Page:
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The bill also states that the National Intelligence Service will be given the authority to conduct surveillance by wiretapping people's telephones, observing their Internet communications, monitoring their bank accounts and travel logs, and delete Internet posts if the NIS deems them to be "threats to public safety" -- some of it without having to get a court order.

Although Saenuri lawmakers and President Park can claim that safeguards have been guaranteed in the bill to ensure that there is no abuse of power, the fact is that the bill promises to place only ONE person whose job will be to protect people's right to privacy. If that is not a blatant example of tokenism, then I don't know what is.

And therein lies the problem. The NIS has what could euphemistically be called a PR problem. During the presidential election, the NIS was caught trying to meddle in the election process; and during other times there have been corruption charges and arrests, deleted information and suicides, and trumped up evidence. And these are just some of the scandals that the NIS was in the middle of in the past four years. Not forty, but four years! If we go further back in time, the NIS (or the Agency for National Security Planning or the Korean Central Intelligence Agency as it was called once upon a time) has been responsible for a lot of nasty things. President Kim Dae Jung was tortured by them when he was a much younger man!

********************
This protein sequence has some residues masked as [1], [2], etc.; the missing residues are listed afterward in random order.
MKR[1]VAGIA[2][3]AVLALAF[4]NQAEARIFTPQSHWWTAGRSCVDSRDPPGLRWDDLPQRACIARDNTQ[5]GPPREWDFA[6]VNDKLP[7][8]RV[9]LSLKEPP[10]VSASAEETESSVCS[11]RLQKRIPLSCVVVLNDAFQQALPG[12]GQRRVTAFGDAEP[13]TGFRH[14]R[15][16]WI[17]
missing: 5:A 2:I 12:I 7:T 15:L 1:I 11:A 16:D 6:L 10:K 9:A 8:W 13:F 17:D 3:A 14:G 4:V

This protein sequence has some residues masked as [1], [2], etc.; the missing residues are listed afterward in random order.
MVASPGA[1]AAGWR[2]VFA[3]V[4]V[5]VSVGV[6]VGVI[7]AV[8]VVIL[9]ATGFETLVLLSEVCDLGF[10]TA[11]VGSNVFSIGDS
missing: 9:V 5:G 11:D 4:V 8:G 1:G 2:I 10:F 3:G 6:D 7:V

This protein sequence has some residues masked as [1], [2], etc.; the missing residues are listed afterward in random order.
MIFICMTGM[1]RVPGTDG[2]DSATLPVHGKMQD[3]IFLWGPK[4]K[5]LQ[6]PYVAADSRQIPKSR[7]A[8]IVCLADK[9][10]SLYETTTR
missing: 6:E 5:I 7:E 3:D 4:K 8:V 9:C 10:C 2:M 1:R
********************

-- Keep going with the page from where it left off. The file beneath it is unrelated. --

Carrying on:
As the old saying goes, it's not paranoia if they really ARE after you. Considering the abuse of power that we have witnessed even in recent times alone, the further centralization of power in the hands of a small number of spies -- and that's what they are, spies -- who are often protected by the president and even the courts and often have their own agenda -- does not breed a lot of confidence in the public. And I've already seen what the Patriot Act has done in the United States. This is one American import that I can certainly live without!

Though I am still surprised myself that I am saying this, Minjoo lawmakers actually have a valid point. And the fact that Saenuri lawmakers are still pushing for this bill to be made into law without any further compromise goes to show that they care for nothing besides getting reelected. Never mind the public's legitimate fears of their freedoms being taken away! They ought to be ashamed of themselves. Of course, this presumes that politicians are capable of feeling shame.

Of course, I am not under any illusion that the Minjoo Party cares about people's right to privacy either. Considering how badly they have been battered with major defections and loss of party leadership, I am sure that Minjoo lawmakers are desperately trying to do everything they can to shore up votes before the upcoming elections. It doesn't matter who the players are. It's all a game to them.

As usual, I can't bring myself to feel anything besides contempt for every political party and politician involved. But at least this one time, I fully support the filibuster and I dearly hope that this bill dies, again.